Critical Theory and Discourses on Religion Group Program: AAR Annual Conference, San Diego, 2014

San-Diego-skyline-from-Pt1

AAR Critical Theory and Discourses on Religion Group

November 21-25, 2014, San Diego, CA – AAR

The CTDR Group offers an interdisciplinary and international forum for analytical scholars of religion to engage the intersection of critical theory and methodology with a focus on concrete ethnographic and historical case studies. Critical theory draws on methods employed in the fields of sociology, anthropology, history, literary criticism, and political theory in order to bring into scrutiny all kinds of discourses on religion, spanning from academic to nonacademic and from religious to nonreligious.

CTDR is sponsoring or co-sponsoring six sessions at the San Diego AAR with a workshop on the role of comparison in research on religion and panels on violence and alterity, Foucault, The Frankfurt School, French Feminisms and a re-examination of key terms in the study of religion.

CTDR’s Program with abstracts for the Annual Meeting is available for download as a PDF. (recommended for smart phones)

SORAAAD       

Friday, November 21, 2014    

Comparison and the Analytical Study of Religion     Program PDF

Location disclosed to those registered. To register place “SORAAAD – 2014 – Registration” in the subject line of an email addressed to ctdr.group@gmail.com.

A22-222    Religion and Constructions of Violent Alterity

Saturday – 1:00 PM-3:30 PM

Hilton Bayfront-Indigo B

Co-Sponsored by the Comparative Approaches to Religion and Violence Group

Critical Theory and Discourses on Religion Group

This panel explores the ways that religious discourse may promote the conceptualization of alterity and, in some instances, how that discourse may be a catalyst for violence. Papers rely on methods such as textual analysis, ethnography, and statistics, and draw examples from Biblical, Christian, Buddhist, Muslim, and Hindu traditions.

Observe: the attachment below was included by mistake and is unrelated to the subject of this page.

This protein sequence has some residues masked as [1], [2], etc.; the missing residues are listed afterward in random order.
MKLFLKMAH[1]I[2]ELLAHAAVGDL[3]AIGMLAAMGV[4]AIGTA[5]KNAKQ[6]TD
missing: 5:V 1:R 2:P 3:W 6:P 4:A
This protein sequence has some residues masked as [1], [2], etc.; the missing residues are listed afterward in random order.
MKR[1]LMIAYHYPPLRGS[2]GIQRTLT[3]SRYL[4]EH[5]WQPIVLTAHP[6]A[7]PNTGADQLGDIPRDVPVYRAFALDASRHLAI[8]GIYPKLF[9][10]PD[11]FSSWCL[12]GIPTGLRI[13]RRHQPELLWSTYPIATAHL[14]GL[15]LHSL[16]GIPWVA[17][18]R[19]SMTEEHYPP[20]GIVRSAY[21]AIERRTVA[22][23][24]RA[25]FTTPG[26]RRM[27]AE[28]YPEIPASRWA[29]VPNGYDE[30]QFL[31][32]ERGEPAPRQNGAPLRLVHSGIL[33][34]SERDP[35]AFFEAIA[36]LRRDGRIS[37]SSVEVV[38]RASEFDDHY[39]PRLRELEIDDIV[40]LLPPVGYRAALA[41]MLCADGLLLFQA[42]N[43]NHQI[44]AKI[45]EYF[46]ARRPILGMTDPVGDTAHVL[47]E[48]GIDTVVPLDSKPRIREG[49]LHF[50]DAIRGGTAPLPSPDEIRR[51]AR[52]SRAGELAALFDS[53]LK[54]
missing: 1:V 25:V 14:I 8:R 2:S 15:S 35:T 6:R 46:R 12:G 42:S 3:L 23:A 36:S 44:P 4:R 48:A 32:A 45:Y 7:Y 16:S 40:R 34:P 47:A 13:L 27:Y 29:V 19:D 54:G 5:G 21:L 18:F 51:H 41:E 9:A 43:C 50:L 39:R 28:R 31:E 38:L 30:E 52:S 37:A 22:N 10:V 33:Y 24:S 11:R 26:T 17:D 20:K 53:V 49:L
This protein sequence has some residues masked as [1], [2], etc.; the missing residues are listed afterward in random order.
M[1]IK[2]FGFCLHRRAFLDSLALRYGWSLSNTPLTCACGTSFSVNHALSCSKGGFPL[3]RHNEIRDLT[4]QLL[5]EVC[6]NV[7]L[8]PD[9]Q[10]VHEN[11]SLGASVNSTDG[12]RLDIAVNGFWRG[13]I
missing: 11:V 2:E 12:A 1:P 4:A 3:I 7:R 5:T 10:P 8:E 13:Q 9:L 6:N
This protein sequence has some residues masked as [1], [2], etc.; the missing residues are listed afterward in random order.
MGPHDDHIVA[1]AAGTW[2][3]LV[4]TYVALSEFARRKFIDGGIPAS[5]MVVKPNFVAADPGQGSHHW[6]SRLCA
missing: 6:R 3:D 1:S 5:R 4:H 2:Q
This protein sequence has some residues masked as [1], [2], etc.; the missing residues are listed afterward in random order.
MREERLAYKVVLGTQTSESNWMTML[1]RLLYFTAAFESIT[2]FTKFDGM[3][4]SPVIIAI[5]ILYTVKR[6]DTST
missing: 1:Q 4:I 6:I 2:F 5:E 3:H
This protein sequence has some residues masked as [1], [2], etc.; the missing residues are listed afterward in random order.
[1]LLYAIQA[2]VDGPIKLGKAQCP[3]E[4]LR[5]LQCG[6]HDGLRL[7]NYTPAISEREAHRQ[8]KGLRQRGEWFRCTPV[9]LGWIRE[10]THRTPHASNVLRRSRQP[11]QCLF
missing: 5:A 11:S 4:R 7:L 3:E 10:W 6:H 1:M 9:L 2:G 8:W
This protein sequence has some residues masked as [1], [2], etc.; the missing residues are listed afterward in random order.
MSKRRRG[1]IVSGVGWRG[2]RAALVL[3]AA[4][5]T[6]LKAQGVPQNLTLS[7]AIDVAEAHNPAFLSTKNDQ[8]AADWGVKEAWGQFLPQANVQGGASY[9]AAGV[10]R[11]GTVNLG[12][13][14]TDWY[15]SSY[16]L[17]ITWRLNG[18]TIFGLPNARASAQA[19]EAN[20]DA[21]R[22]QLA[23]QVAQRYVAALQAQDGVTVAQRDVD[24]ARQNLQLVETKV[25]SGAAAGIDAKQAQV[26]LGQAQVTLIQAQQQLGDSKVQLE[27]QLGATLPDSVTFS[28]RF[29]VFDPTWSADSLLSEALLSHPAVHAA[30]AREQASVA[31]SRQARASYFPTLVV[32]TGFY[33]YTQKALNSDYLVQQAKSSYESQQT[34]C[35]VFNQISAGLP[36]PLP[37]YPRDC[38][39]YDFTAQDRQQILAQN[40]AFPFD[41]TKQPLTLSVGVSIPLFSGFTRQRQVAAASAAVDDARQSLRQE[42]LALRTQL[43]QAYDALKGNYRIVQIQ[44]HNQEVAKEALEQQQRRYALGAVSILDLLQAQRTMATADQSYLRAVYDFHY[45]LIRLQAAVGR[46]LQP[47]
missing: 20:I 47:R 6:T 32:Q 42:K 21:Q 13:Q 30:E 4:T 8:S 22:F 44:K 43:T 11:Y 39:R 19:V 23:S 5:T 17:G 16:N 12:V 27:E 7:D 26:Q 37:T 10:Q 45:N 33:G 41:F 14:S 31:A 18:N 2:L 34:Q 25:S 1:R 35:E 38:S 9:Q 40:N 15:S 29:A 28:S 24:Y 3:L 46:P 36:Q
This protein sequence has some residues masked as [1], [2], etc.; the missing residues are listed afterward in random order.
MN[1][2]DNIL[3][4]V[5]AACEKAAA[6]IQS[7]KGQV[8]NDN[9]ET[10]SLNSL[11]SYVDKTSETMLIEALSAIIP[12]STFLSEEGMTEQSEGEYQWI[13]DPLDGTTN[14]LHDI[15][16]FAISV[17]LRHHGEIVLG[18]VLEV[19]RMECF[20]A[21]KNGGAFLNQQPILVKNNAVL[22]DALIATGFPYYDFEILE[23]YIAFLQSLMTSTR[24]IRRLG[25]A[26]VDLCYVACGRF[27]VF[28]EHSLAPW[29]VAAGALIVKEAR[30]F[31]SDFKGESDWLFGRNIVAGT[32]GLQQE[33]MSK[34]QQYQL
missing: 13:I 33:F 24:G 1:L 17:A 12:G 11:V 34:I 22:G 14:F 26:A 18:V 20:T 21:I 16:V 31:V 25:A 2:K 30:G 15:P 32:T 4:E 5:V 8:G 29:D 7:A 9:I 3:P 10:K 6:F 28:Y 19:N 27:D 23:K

Jamel Velji, Haverford College, Presiding

Margo Kitts, Hawaii Pacific University, Responding

Chipamong Chowdhury, University of Toronto

Genocidal Violence, Conflict, and Communalism: Anti-Buddhist Violence in the Chittagong Hill Tracts (Bangladesh) 

Nathan French, Miami University

An American Takfīr? Jihādī-Salafism, the US Drone Campaign, and the Implications of a Comparative Negotiation of Permissible Violence

Ipsita Chatterjea, Vanderbilt University

Durkheim’s Dual Stream Violence Hypothesis and Communal Violence

Sean McCloud, University of North Carolina, Charlotte

Fighting Demons in the United States: Third Wave Spiritual Warfare and the Construction of the Non-Evangelical Other

Brian Doak, George Fox University

Monster Violence in the Book of Job as Moral Disorientation and Reorientation

A22-302    Applying Foucault

Saturday – 4:00 PM-6:00 PM

Convention Center-5A

Critical Theory and Discourses on Religion Group, Business Meeting 5:50

Thirty years after his death, what is Foucault’s lasting impact on the study of social order and power? How does Foucault’s work inform analyses of the intersections of religion and the social, political, and cultural? And how might we (continue to) think differently? The papers in this session take up key Foucauldian texts, themes, and theories in conversation with specific empirical data and case studies. Topics include: confession rituals, genetic science, and memorials at Newtown, CT.

Kati Curts, Yale University, Presiding

Ann M. Burlein, Hofstra University, Responding

Daniel Moseson, Syracuse University

Foucault, Science, and Power after Thirty Years

Benjamin Fong, University of Chicago

To Judge and To Be Judged: Michel Foucault on Confession

M. Gail Hamner, Syracuse University

Foucault, Kant, and the Affective Reception of Dramatic Discourse

Business Meeting:

William E. Arnal, University of Regina

David Walker, University of California, Santa Barbara

A23-219    The Frankfurt School: Foundations and Fixations

Sunday – 1:00 PM-2:30 PM

Convention Center-28C

Critical Theory and Discourses on Religion Group